Big Lovin’ was our beloved TACCO.  Rare was a day that this man’s face did not hold a smile, or a song upon his lips.  He was the size of a grizzly, but had the heart of a saint.  I had never seen him angry.
I watched as Big Lovin’s song stopped.  He paused and looked out the diminutive window at the engines.  Dan stood next to him.  The silence was deafening.  He turned back to Dan and instructed him to sit.  Big Lovin’ got on his radio and informed our pilot of the situation.
The arms of the man in the cockpit flailed about in a disturbed manner.  His lips were moving, but it was like watching a silent movie.  After the soundless commotion had stopped, a voice came across the internal radio, “Continue mission as planned.” 
I glanced back at Rugged, the other operator, my eyes asking how were we to continue a mission without the vital piece of equipment.  He just looked back at me, shrugged his shoulders, and began to work the camera.  It was great stuff.  We could see everything as plain as day.  However, we knew without the antenna, they wouldn’t see anything but fuzz on the ground displays.
“Yes sir, these are great shots!”  Big Lovin’ narrated throughout the day, in such refined detail they could have drawn a picture.  “You’re not receiving them, sir?” he asked nonchalantly.  “Hmmm. Interesting.  Perhaps a bad connection?”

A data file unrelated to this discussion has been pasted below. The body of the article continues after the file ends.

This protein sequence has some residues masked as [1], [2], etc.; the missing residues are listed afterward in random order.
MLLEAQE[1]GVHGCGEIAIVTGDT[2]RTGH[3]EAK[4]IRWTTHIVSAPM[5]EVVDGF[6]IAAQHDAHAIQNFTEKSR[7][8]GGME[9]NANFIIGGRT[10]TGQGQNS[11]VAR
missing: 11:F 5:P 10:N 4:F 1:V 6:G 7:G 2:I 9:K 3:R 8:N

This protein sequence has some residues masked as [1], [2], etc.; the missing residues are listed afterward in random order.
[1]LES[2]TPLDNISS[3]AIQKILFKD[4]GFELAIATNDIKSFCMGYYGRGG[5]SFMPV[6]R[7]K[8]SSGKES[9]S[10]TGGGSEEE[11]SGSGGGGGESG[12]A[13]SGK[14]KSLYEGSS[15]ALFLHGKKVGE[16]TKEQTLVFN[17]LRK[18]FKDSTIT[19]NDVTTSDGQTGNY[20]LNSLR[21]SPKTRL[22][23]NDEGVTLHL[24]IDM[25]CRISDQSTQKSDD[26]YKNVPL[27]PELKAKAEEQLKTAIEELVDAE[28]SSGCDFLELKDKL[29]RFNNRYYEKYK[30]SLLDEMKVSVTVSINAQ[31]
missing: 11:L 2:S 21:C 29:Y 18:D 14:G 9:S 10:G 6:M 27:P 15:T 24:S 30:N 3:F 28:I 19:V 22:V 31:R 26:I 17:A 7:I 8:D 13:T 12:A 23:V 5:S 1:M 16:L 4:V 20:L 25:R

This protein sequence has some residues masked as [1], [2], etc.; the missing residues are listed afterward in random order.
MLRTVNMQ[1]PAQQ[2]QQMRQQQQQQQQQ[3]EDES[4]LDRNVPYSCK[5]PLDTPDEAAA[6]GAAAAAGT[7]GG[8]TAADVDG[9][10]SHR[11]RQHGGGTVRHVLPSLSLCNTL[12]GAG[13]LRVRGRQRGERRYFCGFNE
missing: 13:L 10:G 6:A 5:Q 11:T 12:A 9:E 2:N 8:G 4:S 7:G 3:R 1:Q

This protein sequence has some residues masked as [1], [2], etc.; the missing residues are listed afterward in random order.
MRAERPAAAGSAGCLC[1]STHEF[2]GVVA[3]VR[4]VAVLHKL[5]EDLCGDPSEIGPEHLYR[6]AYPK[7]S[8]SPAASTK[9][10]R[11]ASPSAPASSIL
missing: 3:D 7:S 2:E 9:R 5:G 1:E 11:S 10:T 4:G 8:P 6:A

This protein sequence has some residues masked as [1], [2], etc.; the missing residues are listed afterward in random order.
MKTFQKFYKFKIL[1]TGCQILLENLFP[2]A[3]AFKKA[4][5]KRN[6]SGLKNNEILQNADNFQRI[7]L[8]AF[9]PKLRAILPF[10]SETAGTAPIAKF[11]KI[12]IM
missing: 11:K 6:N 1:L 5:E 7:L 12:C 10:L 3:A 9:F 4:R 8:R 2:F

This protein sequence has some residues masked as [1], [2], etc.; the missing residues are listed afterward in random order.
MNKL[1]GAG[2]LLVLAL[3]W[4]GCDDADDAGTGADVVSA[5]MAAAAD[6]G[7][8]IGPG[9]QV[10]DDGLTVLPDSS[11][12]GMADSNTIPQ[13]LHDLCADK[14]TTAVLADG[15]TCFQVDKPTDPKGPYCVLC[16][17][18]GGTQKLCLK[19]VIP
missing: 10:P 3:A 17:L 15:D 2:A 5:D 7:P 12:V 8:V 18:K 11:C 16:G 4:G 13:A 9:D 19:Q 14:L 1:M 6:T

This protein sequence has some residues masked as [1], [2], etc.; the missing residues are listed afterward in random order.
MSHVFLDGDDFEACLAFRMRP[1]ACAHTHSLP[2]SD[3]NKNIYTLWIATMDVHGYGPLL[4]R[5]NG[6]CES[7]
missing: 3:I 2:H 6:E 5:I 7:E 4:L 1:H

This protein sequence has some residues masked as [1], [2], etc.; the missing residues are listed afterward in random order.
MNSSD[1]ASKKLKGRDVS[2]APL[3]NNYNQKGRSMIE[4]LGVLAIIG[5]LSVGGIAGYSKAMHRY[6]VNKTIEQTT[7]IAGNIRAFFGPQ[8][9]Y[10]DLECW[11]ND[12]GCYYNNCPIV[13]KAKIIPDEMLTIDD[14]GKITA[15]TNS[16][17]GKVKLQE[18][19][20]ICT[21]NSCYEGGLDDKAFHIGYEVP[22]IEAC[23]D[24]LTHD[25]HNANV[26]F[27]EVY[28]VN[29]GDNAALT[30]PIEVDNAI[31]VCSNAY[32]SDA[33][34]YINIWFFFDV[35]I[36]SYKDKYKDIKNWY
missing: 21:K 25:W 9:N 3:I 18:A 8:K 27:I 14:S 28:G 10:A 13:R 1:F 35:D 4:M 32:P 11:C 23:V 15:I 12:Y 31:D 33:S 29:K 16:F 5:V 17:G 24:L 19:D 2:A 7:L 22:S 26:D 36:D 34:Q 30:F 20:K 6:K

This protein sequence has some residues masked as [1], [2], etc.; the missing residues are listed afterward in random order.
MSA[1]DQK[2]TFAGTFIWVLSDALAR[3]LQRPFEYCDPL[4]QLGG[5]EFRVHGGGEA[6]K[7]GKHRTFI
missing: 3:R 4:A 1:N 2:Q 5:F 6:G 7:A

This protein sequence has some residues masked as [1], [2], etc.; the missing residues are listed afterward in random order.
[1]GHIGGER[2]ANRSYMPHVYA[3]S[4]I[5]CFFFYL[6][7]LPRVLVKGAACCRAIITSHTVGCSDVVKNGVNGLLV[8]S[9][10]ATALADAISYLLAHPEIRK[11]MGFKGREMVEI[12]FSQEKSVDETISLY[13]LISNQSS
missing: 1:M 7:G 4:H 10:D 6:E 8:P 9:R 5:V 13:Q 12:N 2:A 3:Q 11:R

And there it was.  Our equipment failed regularly, (recall:  three downed aircraft) a failed antenna wasn’t a hard concept to believe.  The mission wasn’t a detrimental one- simply a show-and-tell.  And, we had failed.  However, all of the information was recorded, so nothing was lost. 
But something else was gained that day.
In a world where making a name for yourself was paramount to making rank, these two officers were men of valor.  They never faulted Dan for the failed mission that day.  Instead, they took a bullet for their crew.   They had his back. They taught us what it meant to be a true leader.  Respect was never demanded- it was a by-product of being honorable.

**Each of us on CAC-9 had our fair share of bad days and stupid mistakes.  That day just happened to be Dan’s.  Still, it didn’t change the fact that we were the best crew in VP-8.  At least that’s my humble opinion.